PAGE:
Health and Fitness

They raise money for diabetes research by hosting picnics


Ava Ramsankar, 13, left, and her brother Aiden, 12, host parties to raise money for diabetes research. The pair of entrepreneurs recently set up their picnic-themed party at Tradewinds Park in Coconut Creek. Aiden was diagnosed with Type 1 diabetes.


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When 12-year-old Aiden Ramsankar was diagnosed with Type 1 diabetes in 2019, his family was shocked. His sister, Ava, however, saw an opportunity.

The daughter of an entrepreneur, she and her brother would sell fidget spinners and lemonade door to door in their neighborhood. Following her brother’s diagnosis, she started Sweet Sentiments.

Sweet Sentiments makes money by throwing picnics for special occasions such as anniversaries or birthdays. The siblings get instructions from the clients, and they work with them to design a themed picnic to their specifications. The picnics generally range from eight to 10 people and are hosted outdoors in public parks. The children then donate the proceeds to the Diabetes Research Institute Foundation, part of the University of Miami Miller School of Medicine.

Sweet Sentiments is the business started by Ava and Aiden Ramsankar, the children of a small business owner. Their picnics, which can be hosted in many different themes, help them raise funds for UM’s Diabetes Research Institute Foundation. Carl Juste

“I saw my uncle, he did a picnic and I thought it was really cool,” 13-year-old Ava Ramsankar said. “I thought, I could do that and raise money for Type 1.”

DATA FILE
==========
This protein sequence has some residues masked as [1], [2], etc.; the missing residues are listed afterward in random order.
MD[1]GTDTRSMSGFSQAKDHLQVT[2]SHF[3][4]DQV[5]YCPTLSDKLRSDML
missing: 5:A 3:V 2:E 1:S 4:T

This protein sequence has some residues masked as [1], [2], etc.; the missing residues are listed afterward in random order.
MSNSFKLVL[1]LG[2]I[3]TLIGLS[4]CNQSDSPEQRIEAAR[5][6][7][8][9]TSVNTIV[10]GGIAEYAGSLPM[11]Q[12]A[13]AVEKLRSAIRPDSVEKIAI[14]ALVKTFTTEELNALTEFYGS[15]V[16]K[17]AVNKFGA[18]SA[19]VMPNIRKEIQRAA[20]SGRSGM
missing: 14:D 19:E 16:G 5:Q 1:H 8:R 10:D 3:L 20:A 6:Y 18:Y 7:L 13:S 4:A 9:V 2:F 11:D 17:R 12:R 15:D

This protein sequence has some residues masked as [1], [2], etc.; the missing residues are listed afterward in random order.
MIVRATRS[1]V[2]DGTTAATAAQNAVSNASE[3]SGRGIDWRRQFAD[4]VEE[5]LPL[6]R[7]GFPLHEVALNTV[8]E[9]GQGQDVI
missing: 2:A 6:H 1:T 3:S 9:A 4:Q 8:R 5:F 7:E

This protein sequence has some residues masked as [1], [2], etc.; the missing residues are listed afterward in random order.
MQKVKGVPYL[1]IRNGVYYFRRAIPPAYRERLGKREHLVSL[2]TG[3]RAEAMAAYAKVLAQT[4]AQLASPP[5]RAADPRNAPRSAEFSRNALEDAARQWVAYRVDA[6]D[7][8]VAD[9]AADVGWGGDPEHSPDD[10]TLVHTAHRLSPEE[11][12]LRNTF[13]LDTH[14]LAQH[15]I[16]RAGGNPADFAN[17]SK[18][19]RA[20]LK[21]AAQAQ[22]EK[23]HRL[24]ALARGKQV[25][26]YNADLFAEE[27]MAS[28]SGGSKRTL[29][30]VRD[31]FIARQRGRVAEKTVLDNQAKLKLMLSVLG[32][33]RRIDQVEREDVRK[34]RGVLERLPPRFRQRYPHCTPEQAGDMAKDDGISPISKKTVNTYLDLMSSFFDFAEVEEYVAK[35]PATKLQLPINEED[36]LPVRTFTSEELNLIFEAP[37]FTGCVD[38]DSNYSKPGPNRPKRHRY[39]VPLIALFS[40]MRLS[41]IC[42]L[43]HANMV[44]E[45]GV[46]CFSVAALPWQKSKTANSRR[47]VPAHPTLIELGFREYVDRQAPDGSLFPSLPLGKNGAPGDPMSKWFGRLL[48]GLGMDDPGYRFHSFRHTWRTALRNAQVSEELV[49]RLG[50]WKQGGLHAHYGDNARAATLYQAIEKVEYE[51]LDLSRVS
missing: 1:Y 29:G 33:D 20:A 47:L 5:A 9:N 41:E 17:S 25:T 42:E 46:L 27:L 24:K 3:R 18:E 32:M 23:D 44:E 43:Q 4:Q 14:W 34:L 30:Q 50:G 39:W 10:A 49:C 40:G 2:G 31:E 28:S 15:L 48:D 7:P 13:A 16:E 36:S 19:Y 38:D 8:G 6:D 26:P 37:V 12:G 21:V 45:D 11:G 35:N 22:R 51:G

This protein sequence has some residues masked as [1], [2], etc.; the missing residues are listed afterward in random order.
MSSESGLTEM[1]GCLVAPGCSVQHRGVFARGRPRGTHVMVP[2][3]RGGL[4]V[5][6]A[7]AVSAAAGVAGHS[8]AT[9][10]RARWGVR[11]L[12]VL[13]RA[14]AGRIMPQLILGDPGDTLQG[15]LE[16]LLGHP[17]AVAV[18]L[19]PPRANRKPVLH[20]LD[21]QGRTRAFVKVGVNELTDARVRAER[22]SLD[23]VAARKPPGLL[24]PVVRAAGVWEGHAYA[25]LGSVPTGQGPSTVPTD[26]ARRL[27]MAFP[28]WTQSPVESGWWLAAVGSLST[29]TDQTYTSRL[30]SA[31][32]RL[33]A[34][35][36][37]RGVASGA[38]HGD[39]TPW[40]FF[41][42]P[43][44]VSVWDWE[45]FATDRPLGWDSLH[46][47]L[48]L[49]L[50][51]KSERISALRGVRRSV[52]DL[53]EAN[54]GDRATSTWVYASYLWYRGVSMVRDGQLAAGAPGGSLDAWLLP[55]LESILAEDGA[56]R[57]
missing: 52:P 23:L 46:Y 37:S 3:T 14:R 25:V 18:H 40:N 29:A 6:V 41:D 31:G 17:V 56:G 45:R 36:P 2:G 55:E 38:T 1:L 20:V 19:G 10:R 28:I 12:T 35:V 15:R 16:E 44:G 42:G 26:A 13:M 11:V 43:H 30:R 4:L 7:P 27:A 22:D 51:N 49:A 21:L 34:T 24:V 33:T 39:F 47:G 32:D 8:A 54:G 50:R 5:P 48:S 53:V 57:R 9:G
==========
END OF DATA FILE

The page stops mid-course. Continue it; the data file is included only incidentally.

Type 1 diabetes, which usually affects children and young adults, is an autoimmune disease in which the pancreas doesn’t produce insulin or makes very little of it. People with Type 1 must constantly monitor their blood sugar level.

For Aiden, the challenges of navigating a life with Type 1 diabetes came during sports.

Aiden Ramsankar plays with the family dog as his sister Ava prepares for a picnic. They created their Sweet Sentiments business to raise funds for UM’s Diabetes Research Institute Foundation after Aiden was diagnosed with Type 1 diabetes. Carl Juste

“Before Type 1, I could just do sports like freely,” he said. “Then with Type 1…I would have to come off the field then my parents would quickly check my finger to make sure that I can keep playing.”

He now wears a glucose monitoring device made by Dexcom, which continuously monitors his blood sugar levels and sends the readings to his parents’ phone, meaning he doesn’t have to leave the field unless it’s an emergency.

Although modern technology has made life easier, there still is no cure. About 5 to 10 percent of the 34 million people diagnosed with diabetes in the United States have Type 1 diabetes.

When the siblings were deciding where to donate the proceeds from Sweet Sentiments, they settled on the Diabetes Research Institute Foundation because of its focus on finding a cure.

“I have one job and that’s to lose my job,” said Sean Kramer, the CEO of the Foundation. “And the only way that’s going to happen is if the researchers get the funding that they need and they can find a cure.”

Around 40% of that funding comes from individual families hosting events such as the Sweet Sentiments’ picnics.

Dr. David Baidal, an assistant professor of medicine at the Foundation, treats patients who have advanced forms of Type 1 diabetes and conducts research on the disease.

“About 1.6 million Americans have Type 1 diabetes…and it is a very costly disease, that can be a life-threatening disease,” Baidal said. “The only thing that allows research to move forward is funding. We owe patients a cure for this devastating disease.”

This story was originally published November 24, 2021 6:00 AM.

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